Friday, 18 July 2014

The Financial Cost of Being a Teacher

During my career I have always used my own money to support my teaching in some way. At first it was buying pens. I could fight and argue with students, I could pick discarded pens up off the floor, but in the end I bought them from ASDA or Tesco every Sunday and gave them out to students, about 30 per week. Praise stickers and stamps were bought and and other prizes like chocolate for use in class.

Towards the end of my second year of teaching I also bought myself an Apple PowerBook, this was a serious investment in my own teaching. Even in 2005 it wasn't common to be permanently connected to the internet so this computer was bought for making presentations and worksheets on as well as storing all my electronic information.

At my second school things got a little more serious. We weren't allowed more than £10 per year of photocopying. That was one set of sheets per class per year. This was because all the photocopying was done the summer before and therefore we wouldn't need anything that wasn't in the scheme of work. But I did. I wasn't going to give my students hand written sheets that were photocopied on an angle so you couldn't see the bottom corner of the sheet. So I bought a printer, laminator, coloured paper, paper cutter etc and set about making my own worksheets and paying for them myself. They were mine, no one got to share them and I took them all away when I left.

As a science teacher I have spent considerable amounts of my own money on things for experiments. We have petty cash in the department and you can get expenses, but it seems trivial to ask for 59p for a pack of strawberry laces or 40p for two packs of spaghetti. If I am honest I don't mind about this. I once bought a class set of hand-held fans for a lesson on air pressure and I did claim for them. I would always expect my technicians to claim for shopping as they do earn significantly less and I would never judge someone who wanted the 20p for spaghetti back.

I also care about my own CPD, I have hundreds (if it doesn't run into thousands) of pounds worth of teaching books, revision gudies and textbooks that I have bought with my own money. I was once told by an SMT member that I should claim this back too, but I didn't because I want to own the books not the department. I spend my own money going to the ASE conference, the ticket as well as the travel and accommodation. I don't think anything of it.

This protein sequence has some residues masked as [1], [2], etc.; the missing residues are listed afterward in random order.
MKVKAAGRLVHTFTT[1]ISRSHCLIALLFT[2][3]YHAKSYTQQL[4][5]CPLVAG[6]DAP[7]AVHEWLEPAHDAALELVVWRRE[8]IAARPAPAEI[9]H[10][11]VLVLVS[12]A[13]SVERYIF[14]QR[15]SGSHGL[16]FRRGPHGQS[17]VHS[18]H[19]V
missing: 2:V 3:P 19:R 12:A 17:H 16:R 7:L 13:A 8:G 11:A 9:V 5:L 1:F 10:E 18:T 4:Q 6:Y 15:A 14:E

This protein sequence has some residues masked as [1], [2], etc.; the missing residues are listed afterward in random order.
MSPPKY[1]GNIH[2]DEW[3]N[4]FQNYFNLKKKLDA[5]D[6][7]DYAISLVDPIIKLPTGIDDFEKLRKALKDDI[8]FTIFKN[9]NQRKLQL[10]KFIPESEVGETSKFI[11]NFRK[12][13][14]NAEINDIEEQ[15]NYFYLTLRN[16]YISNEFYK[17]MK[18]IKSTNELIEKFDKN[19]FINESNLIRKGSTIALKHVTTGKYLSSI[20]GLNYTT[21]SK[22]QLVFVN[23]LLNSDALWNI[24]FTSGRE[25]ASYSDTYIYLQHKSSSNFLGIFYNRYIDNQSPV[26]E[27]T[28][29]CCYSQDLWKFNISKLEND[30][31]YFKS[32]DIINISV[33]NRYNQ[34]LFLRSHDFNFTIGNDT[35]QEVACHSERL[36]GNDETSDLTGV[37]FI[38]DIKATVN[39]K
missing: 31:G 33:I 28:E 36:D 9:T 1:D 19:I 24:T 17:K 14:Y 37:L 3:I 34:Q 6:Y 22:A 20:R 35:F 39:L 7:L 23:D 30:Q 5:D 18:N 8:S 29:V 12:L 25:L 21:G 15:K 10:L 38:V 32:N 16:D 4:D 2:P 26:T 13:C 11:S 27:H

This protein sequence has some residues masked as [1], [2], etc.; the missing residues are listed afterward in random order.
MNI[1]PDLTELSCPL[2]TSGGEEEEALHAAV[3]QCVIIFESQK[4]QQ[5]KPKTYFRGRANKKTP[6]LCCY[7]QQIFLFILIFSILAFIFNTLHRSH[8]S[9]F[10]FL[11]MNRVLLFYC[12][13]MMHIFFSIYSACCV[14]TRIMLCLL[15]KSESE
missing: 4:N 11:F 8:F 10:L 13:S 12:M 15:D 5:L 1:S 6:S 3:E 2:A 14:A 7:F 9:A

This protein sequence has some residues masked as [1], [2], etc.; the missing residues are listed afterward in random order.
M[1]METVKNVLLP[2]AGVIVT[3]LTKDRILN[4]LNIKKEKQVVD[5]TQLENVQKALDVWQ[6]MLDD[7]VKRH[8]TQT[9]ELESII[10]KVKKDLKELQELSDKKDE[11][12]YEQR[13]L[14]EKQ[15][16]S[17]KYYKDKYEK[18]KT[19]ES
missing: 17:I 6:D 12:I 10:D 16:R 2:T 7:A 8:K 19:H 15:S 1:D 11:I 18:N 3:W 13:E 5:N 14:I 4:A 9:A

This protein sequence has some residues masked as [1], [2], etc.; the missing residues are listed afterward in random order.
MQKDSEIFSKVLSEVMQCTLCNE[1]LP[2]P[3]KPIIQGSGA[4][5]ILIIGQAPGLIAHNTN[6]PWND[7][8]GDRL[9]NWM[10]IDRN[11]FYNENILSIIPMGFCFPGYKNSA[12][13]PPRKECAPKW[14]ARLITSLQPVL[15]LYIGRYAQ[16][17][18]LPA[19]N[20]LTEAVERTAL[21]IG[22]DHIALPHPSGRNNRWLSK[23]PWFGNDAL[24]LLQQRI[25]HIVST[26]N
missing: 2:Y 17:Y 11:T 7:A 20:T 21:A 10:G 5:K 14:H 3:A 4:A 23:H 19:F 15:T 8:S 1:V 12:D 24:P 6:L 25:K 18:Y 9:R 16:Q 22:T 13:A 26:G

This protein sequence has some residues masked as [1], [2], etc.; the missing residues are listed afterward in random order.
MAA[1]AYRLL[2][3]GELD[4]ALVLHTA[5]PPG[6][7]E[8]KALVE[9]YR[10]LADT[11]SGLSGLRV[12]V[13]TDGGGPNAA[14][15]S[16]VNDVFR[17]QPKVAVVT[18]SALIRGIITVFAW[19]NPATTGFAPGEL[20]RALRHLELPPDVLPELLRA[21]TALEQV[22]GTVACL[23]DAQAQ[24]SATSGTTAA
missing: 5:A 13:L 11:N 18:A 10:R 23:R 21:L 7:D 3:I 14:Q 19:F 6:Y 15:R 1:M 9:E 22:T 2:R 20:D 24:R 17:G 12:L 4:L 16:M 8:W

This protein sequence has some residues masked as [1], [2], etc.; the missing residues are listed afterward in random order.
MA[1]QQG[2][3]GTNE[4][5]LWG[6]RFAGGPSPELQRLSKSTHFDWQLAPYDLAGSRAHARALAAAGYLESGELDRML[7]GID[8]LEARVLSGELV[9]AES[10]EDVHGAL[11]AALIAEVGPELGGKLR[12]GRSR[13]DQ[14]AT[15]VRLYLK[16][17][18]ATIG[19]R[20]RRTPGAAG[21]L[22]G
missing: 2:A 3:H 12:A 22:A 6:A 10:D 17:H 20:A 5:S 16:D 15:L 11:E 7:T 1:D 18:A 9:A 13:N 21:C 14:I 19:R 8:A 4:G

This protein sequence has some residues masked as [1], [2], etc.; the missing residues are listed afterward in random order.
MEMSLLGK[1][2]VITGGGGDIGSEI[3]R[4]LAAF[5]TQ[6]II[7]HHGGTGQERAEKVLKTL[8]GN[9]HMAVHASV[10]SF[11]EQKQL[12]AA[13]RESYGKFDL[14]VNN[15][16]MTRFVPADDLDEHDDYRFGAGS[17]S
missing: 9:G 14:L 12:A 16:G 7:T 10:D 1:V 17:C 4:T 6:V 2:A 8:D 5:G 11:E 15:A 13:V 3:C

I bought myself an iPad, I use my own camera, I have my own leads for connecting the iPad and my macbook air to the projector. When my partner is challenged by his management about why he leaves school within half an hour of the end of the school day his response is that we have better equipment at home to work on that at school and it is true. We've spent money ensuring that we have the necessary equipment to allow us to do our job.

I pay a membership to the ASE, my union and the IoP. I will probably have to add the college of teaching to that in the future.

I have always just got on with spending my own money. It is part of the teaching culture.

Until now. The next step down this line is into the world of IT. I have bought myself a new iPad mini (as my original iPad doesn't run iOS 7) and I have started buying apps. I didn't really think about this either, I find playing with the apps fun and don't begrudge £2.99 here or £0.69 there. I have a dropbox account with 100GB of storage that costs me $9.99 per month via paypal. I don't even think about the cost of that, I use it to store things for work, but I also use it to back up my photos.

I am considering upgrading to evernote premium (£35 per year), if you want to embed videos into a wordpress account it is $60 per year, and edublogs account which can embed video and manage student accounts is $39.95 per year. Nearpod is $120/year. I can pay a subscription to pocket (sounds really useful actually), I can pay a subscription to feedly. I can pay twitter to remove the adds, I can buy more add-ons in apps like moldiv. Popplet is $30 per year. You can up grade Prezi for $59 per year. Picktochart upgrades are $24 per month.

Where does it stop? How many lots of $9.99 per month can I pay, how much equipment should I be supplying that will allow me to do my job? And why don't I claim it back?

1 comment:

  1. It’s all very well being in a school that offers to pay back for textbooks etc. A previous school I was at, had a yearly Science budget of £400. I asked for a textbook/revision guide for the BRAND new Science course for each of the members of my staff. This was flatly refused. As you say, I spend lots of my own money on School and always have done. It’s an excellent question to ask. Where do we stop?